Thanks Dr. McKnight!

A few weeks ago, I asked Dr. Scot McKnight, professor of New Testament at North Park University, a question I deeply struggle with that has been floating around in my mind for some time now.  Here is his answer.

2 Responses to Thanks Dr. McKnight!

  1. Daniel says:

    I liked this quote: “If you learn to think about the Bible apart from your faith you will soon learn how to live without your faith.”

    There is also a really good dialogue between McKnight and another guy on the comments section. I would recommend checking that out too!

  2. Clinton says:

    Here is my reply to his letter:

    Scot,

    Thank you so much for treating this question. It has been good to read some of the perspectives of others in the comments as well.

    I have seen many Protestant students who “drop out” of church when they start seminary. Largely, they see church as JUST a community, and it is thus not a problem for them to quit attending church when they begin attending seminary. They have just made a switch from one Christian community to another.
    This seems really dangerous to me. First, the Church needs the presence of learning, thinking Christians. Second, how can the body BE the body when its constituent parts are separating themselves for a season? Third, the church is a vital laboratory facilitating immediate application of subject matter learned in the seminary setting. I have learned these tenets largely due to the fact of my absence from the church in college and my presence in the church now in seminary.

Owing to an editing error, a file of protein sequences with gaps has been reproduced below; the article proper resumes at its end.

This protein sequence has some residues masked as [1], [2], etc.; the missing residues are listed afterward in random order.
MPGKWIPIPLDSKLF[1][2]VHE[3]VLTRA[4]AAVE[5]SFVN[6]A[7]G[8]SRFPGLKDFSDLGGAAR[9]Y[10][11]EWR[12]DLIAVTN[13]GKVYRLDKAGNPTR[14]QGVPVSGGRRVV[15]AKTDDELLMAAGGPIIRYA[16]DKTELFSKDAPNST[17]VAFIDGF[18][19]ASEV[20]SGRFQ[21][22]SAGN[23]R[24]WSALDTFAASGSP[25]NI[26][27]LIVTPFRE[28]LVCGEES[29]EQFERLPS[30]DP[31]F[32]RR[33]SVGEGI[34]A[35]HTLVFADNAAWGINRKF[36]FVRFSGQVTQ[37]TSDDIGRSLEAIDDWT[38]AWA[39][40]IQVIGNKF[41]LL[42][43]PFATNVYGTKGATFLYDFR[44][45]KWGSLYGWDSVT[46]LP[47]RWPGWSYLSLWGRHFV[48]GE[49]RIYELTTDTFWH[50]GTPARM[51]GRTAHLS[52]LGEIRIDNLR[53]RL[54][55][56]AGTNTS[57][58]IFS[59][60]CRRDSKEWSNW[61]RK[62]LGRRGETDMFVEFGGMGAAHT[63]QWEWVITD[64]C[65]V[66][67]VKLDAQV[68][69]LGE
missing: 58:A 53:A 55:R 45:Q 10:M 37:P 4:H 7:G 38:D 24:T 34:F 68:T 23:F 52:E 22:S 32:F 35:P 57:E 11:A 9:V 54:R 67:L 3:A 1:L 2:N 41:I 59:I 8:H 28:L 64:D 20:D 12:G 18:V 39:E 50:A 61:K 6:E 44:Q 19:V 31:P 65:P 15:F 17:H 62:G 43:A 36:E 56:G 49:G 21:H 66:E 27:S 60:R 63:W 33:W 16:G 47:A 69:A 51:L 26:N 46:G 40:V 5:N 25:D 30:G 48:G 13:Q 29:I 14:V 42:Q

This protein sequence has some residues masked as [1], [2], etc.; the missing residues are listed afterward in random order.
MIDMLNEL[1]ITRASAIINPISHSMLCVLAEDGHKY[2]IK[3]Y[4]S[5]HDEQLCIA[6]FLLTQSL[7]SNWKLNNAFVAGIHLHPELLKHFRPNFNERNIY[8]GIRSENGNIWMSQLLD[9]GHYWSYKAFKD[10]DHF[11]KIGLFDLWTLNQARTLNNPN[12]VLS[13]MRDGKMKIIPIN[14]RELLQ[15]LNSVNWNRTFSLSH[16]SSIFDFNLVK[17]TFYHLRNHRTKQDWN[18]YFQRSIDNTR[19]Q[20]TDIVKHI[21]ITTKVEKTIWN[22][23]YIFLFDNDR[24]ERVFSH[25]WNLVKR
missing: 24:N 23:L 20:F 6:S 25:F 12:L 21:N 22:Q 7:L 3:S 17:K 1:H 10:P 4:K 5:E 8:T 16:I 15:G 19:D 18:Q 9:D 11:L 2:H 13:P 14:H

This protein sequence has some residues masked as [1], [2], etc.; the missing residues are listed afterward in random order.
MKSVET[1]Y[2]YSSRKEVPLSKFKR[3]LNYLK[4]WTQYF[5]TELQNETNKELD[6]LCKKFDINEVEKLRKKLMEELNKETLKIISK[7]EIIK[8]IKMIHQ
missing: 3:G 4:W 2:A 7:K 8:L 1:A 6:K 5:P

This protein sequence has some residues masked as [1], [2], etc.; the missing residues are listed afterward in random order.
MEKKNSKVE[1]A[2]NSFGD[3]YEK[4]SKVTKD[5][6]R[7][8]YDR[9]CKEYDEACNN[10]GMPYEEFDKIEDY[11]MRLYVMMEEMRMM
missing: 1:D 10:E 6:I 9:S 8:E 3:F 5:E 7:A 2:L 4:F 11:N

I totally agree with the idea that scholarship is to end with love of God and love of others. I guess, my own struggle is to get past the idea that I can serve others better if I just learn more (in isolation). In college I figured I would wrap myself into an intellectual cocoon and emerge a vibrant scholar ready to equip students to eternity. Perhaps to learn is not to be isolated, but to be stretched into a holistic learning process; one that involves academic inquiry, personal interaction/intimacy, and a thoroughgoing commitment to being a part of God’s people in the present. Living into this reality is a struggle in itself.
    Well, Greek is calling, but again I cannot stress how much I appreciate your time in helping myself and others process through this question. Perhaps I will be able to talk with you a little more next week at ETS?

    By His Grace
    Clinton

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